Firefox users complained a lot about the memory situation since the Firefox 4 release. The browser consumes endless memory if it stays idle for a while and after an allocation heavy task it doesn’t trigger a GC to shrink the memory footprint.
One of the reasons why this happened is the landing of the Bug 558451 – “Merge JSScope into JSScopeProperty, JSObject“. JSScopes were allocated with malloc and not on our JS heap. These off-heap allocations triggered most of our GCs. Without these allocations, our main GC trigger vanished over night. I did a quick fix in Bug 592007 – “TM: New Scope patch changes GC behavior in browser“. The main goal was to imitate our old GC behavior. Our off-heap allocation trigger is pretty simple: Once we hit 128MB of mallocs after the last GC trigger a new GC.
The problem was that the new trigger has to monitor and predict heap growth rather than simply add off-heap allocations. I introduced a heap-growth-factor that allows the JS heap to grow by 300% before we force another GC. So the additional trigger was based on the amount of memory that survives the GC. This number has to allow the heap to grow very fast because we don’t want to trigger a GC during a critical page-load or benchmark. With these changes, the GC behavior was almost the same as before.
Well now we can see that it was not good enough because we only trigger the GC when we allocate objects. This means that we don’t perform a GC even if we have a huge heap because the trigger limit is not reached. Running the V8 benchmark suite is an example for this bad behavior. Right at the end of the suite the splay benchmark allocates a huge splay tree. We have to increase our JS heap and the amount of reachable memory after each GC is around 300MB. Our GC trigger allows the heap to grow 3x before the next GC is performed.
So after the benchmark we end up with a heap size between 300 and 900MB and we don’t perform a GC until the trigger limit (900MB) is reached. This can be forever if you just read a blog or surf on some pages that are not JS allocation heavy. I did most of my testing on my MacBook Pro with 4GB of RAM. So I never realized this bad behavior. Recently I bought a new netbook with 1GB RAM and running the V8 benchmark suite on it was painful because afterwards my browser used up all memory and no GC made my browser useable again.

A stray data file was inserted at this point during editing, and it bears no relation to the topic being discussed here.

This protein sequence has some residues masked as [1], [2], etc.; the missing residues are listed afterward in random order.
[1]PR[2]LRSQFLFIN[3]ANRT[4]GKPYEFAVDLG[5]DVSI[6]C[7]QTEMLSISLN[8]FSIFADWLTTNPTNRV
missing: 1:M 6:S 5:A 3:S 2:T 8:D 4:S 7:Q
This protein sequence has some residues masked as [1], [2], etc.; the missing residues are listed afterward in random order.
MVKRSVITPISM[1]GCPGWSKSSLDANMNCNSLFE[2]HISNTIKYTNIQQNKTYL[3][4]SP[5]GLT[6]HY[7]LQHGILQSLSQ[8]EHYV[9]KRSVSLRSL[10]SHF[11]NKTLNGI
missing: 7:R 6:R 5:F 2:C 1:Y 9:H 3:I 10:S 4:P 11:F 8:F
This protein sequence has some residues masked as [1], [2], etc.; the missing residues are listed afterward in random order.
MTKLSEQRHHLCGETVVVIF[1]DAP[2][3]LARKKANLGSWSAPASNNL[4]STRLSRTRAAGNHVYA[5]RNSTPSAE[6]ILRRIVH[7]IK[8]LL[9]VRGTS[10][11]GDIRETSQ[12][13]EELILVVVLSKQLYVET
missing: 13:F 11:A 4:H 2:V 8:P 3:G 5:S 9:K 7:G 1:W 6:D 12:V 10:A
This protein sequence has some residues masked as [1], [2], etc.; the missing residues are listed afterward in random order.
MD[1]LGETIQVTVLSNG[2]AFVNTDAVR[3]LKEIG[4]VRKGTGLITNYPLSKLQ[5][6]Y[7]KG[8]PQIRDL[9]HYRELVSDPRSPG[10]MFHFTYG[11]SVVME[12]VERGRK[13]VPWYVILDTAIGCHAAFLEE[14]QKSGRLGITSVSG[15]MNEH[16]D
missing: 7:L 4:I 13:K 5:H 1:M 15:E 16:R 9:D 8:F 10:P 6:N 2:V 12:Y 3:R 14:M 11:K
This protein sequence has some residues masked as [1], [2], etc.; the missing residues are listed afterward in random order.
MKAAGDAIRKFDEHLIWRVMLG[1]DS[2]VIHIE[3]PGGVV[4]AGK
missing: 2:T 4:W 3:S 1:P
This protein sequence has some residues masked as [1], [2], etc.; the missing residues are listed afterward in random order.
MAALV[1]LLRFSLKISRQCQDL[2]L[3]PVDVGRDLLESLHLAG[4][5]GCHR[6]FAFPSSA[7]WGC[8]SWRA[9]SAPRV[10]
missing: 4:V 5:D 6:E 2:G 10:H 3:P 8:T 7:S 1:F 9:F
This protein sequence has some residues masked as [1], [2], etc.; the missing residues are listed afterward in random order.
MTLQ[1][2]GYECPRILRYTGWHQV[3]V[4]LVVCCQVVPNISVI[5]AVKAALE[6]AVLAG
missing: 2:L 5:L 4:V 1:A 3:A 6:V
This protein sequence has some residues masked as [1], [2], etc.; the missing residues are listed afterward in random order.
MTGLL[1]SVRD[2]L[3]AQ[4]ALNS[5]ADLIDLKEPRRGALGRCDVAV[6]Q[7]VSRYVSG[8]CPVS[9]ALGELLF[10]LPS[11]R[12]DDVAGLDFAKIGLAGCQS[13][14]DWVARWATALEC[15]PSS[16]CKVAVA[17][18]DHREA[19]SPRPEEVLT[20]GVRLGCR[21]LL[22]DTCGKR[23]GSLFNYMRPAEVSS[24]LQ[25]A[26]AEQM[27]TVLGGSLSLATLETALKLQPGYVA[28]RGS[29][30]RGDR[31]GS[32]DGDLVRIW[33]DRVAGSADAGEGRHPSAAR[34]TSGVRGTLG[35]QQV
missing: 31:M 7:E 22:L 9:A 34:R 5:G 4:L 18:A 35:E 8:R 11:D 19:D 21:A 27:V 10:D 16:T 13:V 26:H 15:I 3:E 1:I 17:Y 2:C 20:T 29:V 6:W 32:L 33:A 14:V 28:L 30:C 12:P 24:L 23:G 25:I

In order to make FF work on my netbook I implemented Bug 656120 – ” Increase GC frequency: GC occasionally based on a timer (except when completely idle)“. The idea is now that we perform a GC even if the trigger is not reached after 20 seconds. This should shrink the heap without hurting any allocation heavy pages like benchmarks or animations.
Nick Nethercote found that this patch fixed many other bugs that other users filed. It didn’t make it into the FF 6 release. Maybe not enough people complained about the memory bloat problem or we should just buy all release drivers a low-end netbook. Well the good thing is that the fix will be in FF7! Everybody should see a reduced memory footprint and it should definitely help users with limited devices like netbooks!
PS: This patch also reduces fragmentation but that’s for the next post!